Sheep dipping issues were to the fore at this week’s Sheep Event, Malvern, with the announcement of two initiatives aimed at tackling dipping related problems.
The first, the Sheep Scab Initiative, was introduced to the industry by NSA and aims to encourage farmers to rid their flocks of scab through co-ordinated local plans.
Highlighting the aims of the initiative immediate past chairman of NSA Peter Baber said scab cost sheep farmers on three counts: Prevention, treatment and lost productivity of infected sheep.
The initiative would aim to complete most of its work through peer pressure, with local farmers helping each other.
“There will be some practical difficulties, particularly when animals are on shared grazings.
But farmers with sheep on these areas have to take responsibility for their stock and deal with problems should they arise.”
Moving on to the practical steps which would be needed, Mr Baber told Farmers Weekly the initiative wanted to see a three-tier approach.
“First, there will be a low level approach by either the farmer’s own vet or the State Vet Service.
They will work with the farmer to assess flock and local conditions and devise a strategy to tackle it.
“The next stage, should they not wish to co-operate, will be preventing them trading, as it is an offence under the 1997 Sheep Scab Order to move infected sheep, other than for treatment.”
Last, failing all other attempts to promote treatment of infected sheep, flock owners would be prosecuted.
“However, this is the last resort and we hope farmers will co-operate before we need to take this sort of enforcement measure.”
But Mr Baber admitted that to have any real hope of eradicating the disease, there would probably need to be some enforcement action at some stage.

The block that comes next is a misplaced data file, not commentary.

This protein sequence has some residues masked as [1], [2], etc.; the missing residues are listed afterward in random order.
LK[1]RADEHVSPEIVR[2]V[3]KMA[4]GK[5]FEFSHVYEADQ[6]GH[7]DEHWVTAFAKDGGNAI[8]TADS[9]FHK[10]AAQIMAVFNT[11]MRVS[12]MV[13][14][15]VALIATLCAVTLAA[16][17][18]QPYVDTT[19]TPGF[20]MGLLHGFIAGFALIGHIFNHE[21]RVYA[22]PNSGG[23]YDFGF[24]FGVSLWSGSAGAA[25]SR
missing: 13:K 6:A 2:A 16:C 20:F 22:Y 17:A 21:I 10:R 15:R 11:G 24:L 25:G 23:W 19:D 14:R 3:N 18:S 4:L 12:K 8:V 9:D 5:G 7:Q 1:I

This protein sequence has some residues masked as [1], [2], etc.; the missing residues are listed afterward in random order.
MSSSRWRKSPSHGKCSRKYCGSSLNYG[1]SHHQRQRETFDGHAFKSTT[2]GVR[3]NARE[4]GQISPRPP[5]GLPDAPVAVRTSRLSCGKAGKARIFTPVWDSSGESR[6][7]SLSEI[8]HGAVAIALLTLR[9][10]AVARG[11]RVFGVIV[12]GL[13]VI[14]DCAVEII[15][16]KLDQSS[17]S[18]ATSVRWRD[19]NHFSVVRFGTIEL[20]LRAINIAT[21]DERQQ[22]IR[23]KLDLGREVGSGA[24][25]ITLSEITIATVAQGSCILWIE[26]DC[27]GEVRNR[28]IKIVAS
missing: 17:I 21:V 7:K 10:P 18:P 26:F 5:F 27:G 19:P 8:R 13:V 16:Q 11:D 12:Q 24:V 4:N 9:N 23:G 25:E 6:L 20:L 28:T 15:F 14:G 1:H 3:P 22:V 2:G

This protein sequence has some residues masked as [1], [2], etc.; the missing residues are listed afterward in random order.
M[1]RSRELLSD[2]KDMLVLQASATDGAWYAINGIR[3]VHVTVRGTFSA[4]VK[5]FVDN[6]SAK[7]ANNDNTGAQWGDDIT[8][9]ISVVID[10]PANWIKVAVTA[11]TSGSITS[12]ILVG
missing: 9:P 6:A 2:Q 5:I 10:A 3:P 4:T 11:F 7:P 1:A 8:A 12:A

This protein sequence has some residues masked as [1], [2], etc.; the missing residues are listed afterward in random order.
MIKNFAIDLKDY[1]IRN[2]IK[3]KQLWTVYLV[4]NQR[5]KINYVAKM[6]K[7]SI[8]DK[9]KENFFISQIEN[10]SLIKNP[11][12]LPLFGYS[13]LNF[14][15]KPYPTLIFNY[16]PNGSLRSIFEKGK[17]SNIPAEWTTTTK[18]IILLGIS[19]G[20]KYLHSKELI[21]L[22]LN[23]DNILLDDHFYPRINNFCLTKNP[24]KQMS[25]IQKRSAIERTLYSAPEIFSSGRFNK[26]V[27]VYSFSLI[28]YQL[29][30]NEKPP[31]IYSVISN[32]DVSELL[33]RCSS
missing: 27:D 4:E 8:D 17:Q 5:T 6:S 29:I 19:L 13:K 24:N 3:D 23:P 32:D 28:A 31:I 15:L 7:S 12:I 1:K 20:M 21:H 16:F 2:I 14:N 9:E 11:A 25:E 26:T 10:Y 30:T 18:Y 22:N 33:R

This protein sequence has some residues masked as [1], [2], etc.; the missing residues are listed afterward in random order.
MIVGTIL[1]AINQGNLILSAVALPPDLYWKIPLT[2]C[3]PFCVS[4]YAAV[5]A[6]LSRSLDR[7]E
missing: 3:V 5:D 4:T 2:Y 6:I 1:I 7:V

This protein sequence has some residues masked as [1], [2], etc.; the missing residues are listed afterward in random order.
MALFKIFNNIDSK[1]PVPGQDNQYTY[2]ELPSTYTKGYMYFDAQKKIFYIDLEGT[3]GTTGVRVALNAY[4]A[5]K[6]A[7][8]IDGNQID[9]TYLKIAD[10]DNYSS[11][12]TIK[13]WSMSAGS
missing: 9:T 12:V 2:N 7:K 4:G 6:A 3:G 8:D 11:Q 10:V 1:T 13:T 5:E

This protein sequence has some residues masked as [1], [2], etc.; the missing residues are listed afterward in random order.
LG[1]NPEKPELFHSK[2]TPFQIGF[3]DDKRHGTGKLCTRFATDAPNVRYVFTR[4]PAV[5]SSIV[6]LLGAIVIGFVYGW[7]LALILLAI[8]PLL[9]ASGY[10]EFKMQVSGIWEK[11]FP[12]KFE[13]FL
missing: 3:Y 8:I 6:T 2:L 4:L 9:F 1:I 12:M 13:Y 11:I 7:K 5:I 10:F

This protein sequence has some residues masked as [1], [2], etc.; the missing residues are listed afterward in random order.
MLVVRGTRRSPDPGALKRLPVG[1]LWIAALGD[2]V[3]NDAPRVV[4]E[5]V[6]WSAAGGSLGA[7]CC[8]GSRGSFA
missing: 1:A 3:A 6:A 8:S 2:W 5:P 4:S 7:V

Meanwhile, the NFU launched its Stop Every Drop campaign to raise awareness among farmers and contractors of the need to ensure pollution is avoided when using available plunge dipping products.
Before considering dipping producers should ensure problems, such as leakage to watercourses, were solved or alternative arrangements, such as using a contractor, made, said NFU livestock adviser Alistair Johnson.
“Before using a dip for the first time in a season, farmers should fill their dip bath with water, mark the level and leave it overnight to check for leaks.”
Next, the area around the bath should be checked for pollution routes to watercourses, he said.
“The dip should be filled with water until it overflows, then the flow should be followed.
If flow can get to a watercourse, then losses must be blocked, diverted or caught.
The same applies to siting mobile dips and all drainage from drip pens must go back to the dip bath.”
But the risks did not end with sheep leaving the dip bath and care should also be taken during and after dipping to ensure sheep did not pose a pollution risk then either.
“Each sheep should stand in the draining pen for at least 10 minutes, then they should be put in a holding field with a water trough and without watercourses.
Sheep should remain in this holding field until they are dry,” he added.